After graduation, students often are dogged by debt and a career where income may not cover all that debt initially. Therefore, the idea of adding yet more debt, like that associated with purchasing a clinic, seems laughable and unrealistic. Couple that with the idea that ownership destroys work-life balance and the fears of management responsibilities and failure only further justify their decision to avoid the topic of ownership altogether.
Melissa Maddux, DVM, CEO of Erupt and lecturer at the University of Tennessee College of Veterinary Medicine and Lincoln Memorial University, has studied the analytical data of student debt, practice ownership, and other financial metrics for years. Her experience, coupled with ongoing interactions with veterinary students, has fed her passion for helping students understand their future options.
“The average student debt has decreased from $142,000 to $138,000 in just the last year, but it has split into more of a bimodal distribution with a growing number of graduates (7 to 12 percent) with no debt and a growing number of graduates that greatly exceeds the mean (some even over $500,000), and fewer in between,” said Dr. Maddux. “While there isn’t much we can do to decrease the debt in the debt-to-income ratio, we can help increase the income.”
Practice ownership plays a large role in increasing earnings, Maddux said.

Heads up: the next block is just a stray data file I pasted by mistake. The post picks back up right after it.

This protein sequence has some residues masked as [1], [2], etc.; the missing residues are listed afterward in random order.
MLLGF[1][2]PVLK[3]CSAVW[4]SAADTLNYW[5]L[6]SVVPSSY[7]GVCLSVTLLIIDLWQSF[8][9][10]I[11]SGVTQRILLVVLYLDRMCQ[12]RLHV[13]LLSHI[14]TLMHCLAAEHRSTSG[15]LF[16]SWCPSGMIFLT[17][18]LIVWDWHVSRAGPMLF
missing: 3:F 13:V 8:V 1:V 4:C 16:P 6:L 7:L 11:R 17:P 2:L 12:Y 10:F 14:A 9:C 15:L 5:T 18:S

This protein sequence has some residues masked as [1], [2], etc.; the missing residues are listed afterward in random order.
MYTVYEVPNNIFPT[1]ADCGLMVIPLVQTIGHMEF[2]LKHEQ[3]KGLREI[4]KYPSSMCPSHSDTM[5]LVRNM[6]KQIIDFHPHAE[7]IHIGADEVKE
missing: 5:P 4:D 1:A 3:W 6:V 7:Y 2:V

“We see the biggest impact in earnings within the first 10 years of graduating if you get into practice ownership earlier in the game,” she said. “A $2,000 increase in starting salary can offset $50,000 in student debt. If you can increase your starting salary early in the game, it will make a huge difference.”
One of the ways to increase a starting salary quickly is through practice ownership.
“About 10 to 20 years after you graduate, you start to develop skillsets that are a lot more valuable, and your earning profile begins to match that skillset and look similar to that of a practice owner,” Maddux said.
But those who become practice owners early, within the first 10 years of graduating, “can capitalize on the labor of the experienced veterinarians you’ve hired while learning from them and building equity in your practice.”
Kent Julius, DVM, owner of Legacy Veterinary Hospital in Frisco, Texas, worked as an associate for a few years before opening his practice. Initially, he experienced income loss, he said.